Highscreen Boost review: based on requests from workers – thicker and with a higher capacity battery

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All those who like to write in the comments to reviews of thin and beautiful Android smartphones “it would be better if they did

thicker, but they installed a better battery,”It seems that they got what they deserved and found their ideal. The Highscreen Boost smartphone is notable for its 4160 mAh battery with the ensuing consequences of several days of battery life, an unusually thick body (14.2 mm) and a record-breaking weight (184 g, of which, for reference, 73 g is for the battery). Overall, this is a typical Android smartphone that owes its origins to OEM contracts. An ordinary body, support for two SIM cards, a dual-core processor, an eight-megapixel camera, a 4.3-inch display with a decent resolution of 960x540 pixels, an IPS matrix. The maximum set of characteristics and the lowest possible price.

I can say decisively about the appearance of Highscreen Boostnothing. It is black, plastic, with rounded corners. The plastic on the back is textured; it doesn’t feel the most pleasant to the touch, but it’s okay considering the price of the device. Control keys on the front panel &#8211; sensory. In addition to them, you can see the peephole of the front 1.3-megapixel camera, the speaker grid and scratches (alas, the screen is easily susceptible to mechanical damage). The screen lock and volume control buttons are located on the right and left sides of the device, respectively. Both barely protrude above the body and are difficult to find by touch even after a week of using the device. What makes matters worse is the fact that at both ends of the Highscreen Boost there are protrusions that fully correspond in size to both buttons. Slots for SIM cards and memory cards are hidden under the battery. This is how it all looks.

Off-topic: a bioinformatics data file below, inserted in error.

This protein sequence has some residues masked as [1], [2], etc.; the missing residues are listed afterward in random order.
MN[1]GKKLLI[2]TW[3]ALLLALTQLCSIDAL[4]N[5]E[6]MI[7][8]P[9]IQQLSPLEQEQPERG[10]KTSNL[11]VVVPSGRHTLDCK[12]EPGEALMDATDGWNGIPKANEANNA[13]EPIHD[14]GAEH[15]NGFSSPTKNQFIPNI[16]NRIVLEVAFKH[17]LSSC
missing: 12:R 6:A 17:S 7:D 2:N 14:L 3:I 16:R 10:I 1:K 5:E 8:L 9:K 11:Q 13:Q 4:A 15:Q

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The smartphone screen makes a pleasant impression inindoors &#8211; good viewing angles, decent pixel density (256 ppi), honest black color. But here's the problem &#8211; it has extremely dim backlighting. Do you remember in my review of the Samsung Galaxy Xcover 2 that I complained that the screen was hard to read in the sun? Now look at the photo below (Samsung Galaxy Xcover 2 on the left, Highscreen Boost on the right) and imagine what the owner of this device will do when the long-awaited sunny season comes.

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The main difference between Highscreen Boost andAndroid devices with a similar pedigree is that it has a processor manufactured not by Mediatek (or some fellow countryman), but by Qualcomm. The heart of the model is the MSM8225 Snapdragon S4 with a clock frequency of 1.4 GHz and an Adreno 203 graphics core. All this is supported by 1 GB of RAM (by the way, 4 GB built in) and bare Android 4.1. The benchmark results can be seen in the gallery of screenshots below. They're average (in a good way) in graphics tests (29.2 in Nenamark 2 and 22.3 in Open Citadel), above average in AnTuTu Benchmark (7,206 points) and Vellamo (1,313 points). But in any case, the results are decent considering the price of the smartphone &#8211; 9,000 rubles for Russia, which translated into native currency is almost 2,400 UAH.

I left the most interesting part for a snack.&#8211; battery life. In the AnTuTu Battery test, Highscreen Boost scored 857 points, while at the maximum load it discharged from 100% to 19% in 4 hours 44 minutes. In the battery test, GBL Mark showed 6 hours and 39 minutes when broadcasting images in HD resolution at maximum screen brightness with a frequency of 60 fps. In my usage scenario, the battery charge drained within three days, or even more. I haven’t seen any Android smartphones equal to Highscreen Boost in terms of battery life, that’s a fact.

So, if you belong to that categoryusers for whom the price and characteristics of the device are in the first place, while the brand does not matter, and you are looking for a smartphone with maximum autonomy, Highscreen Boost should be considered as one of the main candidates. In addition to excellent autonomy, the user will also get very decent performance and good screen resolution by the standards of the price category. But the main contraindication to the purchase of Highscreen Boost is a weak screen backlight, which will turn into a big problem with the onset of sunny days. Because in such conditions, the Highscreen Boost screen becomes completely unreadable.